A widespread loss of pollinating insects in recent decades has been revealed by the first national survey in Britain, which scientists say “highlights a fundamental deterioration” in nature.
Strips of wildflowers across farm fields could cut pesticide spraying. Guardian newspaper report:-
“The stripy fields have been planted across England as part of a trial to boost the natural predators of pests that attack cereal crops.
Long strips of bright wildflowers are being planted through crop fields to boost the natural predators of pests and potentially cut pesticide spraying. The strips were planted on 15 large arable farms in central and eastern England last autumn and will be monitored for five years, as part of a trial run by the Centre for Ecology and Hydrology…. ”
The Guardian newspaper reports a study by Royal Holloway University :-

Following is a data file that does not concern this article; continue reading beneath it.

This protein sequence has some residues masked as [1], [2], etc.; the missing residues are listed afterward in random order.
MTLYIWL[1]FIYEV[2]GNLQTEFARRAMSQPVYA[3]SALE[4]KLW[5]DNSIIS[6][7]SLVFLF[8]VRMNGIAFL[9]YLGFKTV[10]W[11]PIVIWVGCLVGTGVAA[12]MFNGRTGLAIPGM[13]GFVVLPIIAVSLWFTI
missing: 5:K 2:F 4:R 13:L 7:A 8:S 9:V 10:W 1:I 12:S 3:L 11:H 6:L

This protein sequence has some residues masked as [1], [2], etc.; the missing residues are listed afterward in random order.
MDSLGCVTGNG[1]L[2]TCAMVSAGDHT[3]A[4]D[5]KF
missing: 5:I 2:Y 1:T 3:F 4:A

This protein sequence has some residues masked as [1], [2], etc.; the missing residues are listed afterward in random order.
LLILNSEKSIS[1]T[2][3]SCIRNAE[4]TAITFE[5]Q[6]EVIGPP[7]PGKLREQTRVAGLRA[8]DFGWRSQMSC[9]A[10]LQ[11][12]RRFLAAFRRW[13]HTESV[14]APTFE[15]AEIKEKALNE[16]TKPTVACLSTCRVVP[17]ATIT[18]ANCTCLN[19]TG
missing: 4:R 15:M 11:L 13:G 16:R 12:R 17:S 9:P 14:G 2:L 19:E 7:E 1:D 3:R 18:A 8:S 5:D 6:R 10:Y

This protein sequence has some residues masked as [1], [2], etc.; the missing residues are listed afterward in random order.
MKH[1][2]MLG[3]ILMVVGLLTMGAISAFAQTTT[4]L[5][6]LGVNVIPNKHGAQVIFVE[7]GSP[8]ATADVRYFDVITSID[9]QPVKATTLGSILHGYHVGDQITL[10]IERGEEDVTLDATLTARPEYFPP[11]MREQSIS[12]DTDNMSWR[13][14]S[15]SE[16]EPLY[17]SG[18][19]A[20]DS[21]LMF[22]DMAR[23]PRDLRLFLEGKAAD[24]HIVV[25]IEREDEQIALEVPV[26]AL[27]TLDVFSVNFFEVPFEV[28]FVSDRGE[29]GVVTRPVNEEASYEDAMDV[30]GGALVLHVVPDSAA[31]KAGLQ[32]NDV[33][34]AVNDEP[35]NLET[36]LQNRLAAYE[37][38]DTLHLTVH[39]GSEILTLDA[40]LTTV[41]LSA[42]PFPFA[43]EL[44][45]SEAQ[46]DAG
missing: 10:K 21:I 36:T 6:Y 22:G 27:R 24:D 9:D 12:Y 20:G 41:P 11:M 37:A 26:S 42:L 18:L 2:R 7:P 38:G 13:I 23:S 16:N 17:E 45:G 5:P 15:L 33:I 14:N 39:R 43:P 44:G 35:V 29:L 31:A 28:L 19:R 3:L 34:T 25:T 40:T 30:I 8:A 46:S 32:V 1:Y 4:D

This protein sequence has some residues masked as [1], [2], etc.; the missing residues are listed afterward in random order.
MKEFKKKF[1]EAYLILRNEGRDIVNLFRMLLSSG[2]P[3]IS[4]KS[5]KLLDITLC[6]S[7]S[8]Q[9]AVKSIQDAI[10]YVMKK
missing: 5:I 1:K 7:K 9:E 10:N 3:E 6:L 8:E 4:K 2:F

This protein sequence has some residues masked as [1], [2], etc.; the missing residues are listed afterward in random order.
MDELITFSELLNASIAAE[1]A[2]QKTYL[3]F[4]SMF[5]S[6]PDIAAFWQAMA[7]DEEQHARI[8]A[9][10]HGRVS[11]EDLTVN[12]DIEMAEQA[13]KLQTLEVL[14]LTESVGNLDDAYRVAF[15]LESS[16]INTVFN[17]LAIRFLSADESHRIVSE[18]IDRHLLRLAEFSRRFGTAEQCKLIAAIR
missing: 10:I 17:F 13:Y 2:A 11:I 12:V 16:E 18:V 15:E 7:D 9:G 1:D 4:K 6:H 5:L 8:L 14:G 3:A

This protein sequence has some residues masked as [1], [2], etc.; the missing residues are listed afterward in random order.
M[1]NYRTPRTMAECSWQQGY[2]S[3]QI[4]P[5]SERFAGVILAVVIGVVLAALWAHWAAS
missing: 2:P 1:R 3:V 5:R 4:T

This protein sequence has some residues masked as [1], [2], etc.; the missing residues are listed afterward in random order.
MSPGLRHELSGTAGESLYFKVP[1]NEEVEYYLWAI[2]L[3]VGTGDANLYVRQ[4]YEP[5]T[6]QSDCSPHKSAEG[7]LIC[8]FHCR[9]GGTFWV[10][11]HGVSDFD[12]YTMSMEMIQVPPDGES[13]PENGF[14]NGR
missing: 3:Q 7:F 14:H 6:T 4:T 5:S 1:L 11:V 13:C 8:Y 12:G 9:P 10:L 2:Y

“Bumblebee colonies fare better in villages and cities than in fields, research has revealed.
Bumblebees are important pollinators, but face threats including habitat loss, climate change, pesticide and fungicide use and parasites. Now researchers say that bumblebee colonies in urban areas not only produce more offspring than those on agricultural land, but have more food stores, fewer invasions from parasitic “cuckoo” bumblebees, and survive for longer.
“[The study] is not saying that cities are necessarily the ideal habitat for bees, it is just that they are doing better in the cities than in the countryside,” said Ash Samuelson, a doctoral student and first author of the research from Royal Holloway, University of London.”
Stripes of wildflowers across farm fields could cut pesticide spraying.
The stripy fields have been planted across England as part of a trial to boost the natural predators of pests that attack cereal crops. See the Guardian newspaper report: –
The assumption by regulators around the world that it is safe to use pesticides at industrial scales across landscapes is false, according to a chief scientific adviser to the UK government. See The Guardian newspaper report …..
THE GOVERNMENT MUST BAN BEE-HARMING PESTICIDES AS NEW RESEARCH SHOWS RISK TO BUMBLEBEE EXTINCTION
The government must act to permanently ban bee-harming pesticides says
Friends of the Earth as new research from Royal Holloway University suggests that neonicotinoid pesticides pose a risk of bumblebee extinction.